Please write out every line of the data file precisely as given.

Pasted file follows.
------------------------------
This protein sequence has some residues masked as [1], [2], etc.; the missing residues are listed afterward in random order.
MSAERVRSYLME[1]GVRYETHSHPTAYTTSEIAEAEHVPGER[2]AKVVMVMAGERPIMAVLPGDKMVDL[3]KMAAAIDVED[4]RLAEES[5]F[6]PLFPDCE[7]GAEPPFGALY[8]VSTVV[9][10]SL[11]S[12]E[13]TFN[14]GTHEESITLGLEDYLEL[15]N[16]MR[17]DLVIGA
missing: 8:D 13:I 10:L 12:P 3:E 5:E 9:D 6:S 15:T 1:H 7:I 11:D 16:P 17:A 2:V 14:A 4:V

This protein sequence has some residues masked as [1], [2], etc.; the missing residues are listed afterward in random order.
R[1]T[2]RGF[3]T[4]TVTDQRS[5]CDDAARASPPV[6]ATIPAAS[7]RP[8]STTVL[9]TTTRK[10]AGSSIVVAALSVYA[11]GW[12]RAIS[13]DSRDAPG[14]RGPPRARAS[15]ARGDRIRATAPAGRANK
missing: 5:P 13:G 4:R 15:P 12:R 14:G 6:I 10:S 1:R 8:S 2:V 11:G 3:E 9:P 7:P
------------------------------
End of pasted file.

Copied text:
This protein sequence has some residues masked as [1], [2], etc.; the missing residues are listed afterward in random order.
MSAERVRSYLME[1]GVRYETHSHPTAYTTSEIAEAEHVPGER[2]AKVVMVMAGERPIMAVLPGDKMVDL[3]KMAAAIDVED[4]RLAEES[5]F[6]PLFPDCE[7]GAEPPFGALY[8]VSTVV[9][10]SL[11]S[12]E[13]TFN[14]GTHEESITLGLEDYLEL[15]N[16]MR[17]DLVIGA
missing: 8:D 13:I 10:L 12:P 3:E 5:E 9:D 6:S 15:T 1:H 7:I 11:D 16:P 17:A 2:V 14:A 4:V

This protein sequence has some residues masked as [1], [2], etc.; the missing residues are listed afterward in random order.
R[1]T[2]RGF[3]T[4]TVTDQRS[5]CDDAARASPPV[6]ATIPAAS[7]RP[8]STTVL[9]TTTRK[10]AGSSIVVAALSVYA[11]GW[12]RAIS[13]DSRDAPG[14]RGPPRARAS[15]ARGDRIRATAPAGRANK
missing: 5:P 13:G 4:R 15:P 12:R 14:G 6:I 10:S 1:R 8:S 2:V 11:G 3:E 9:P 7:P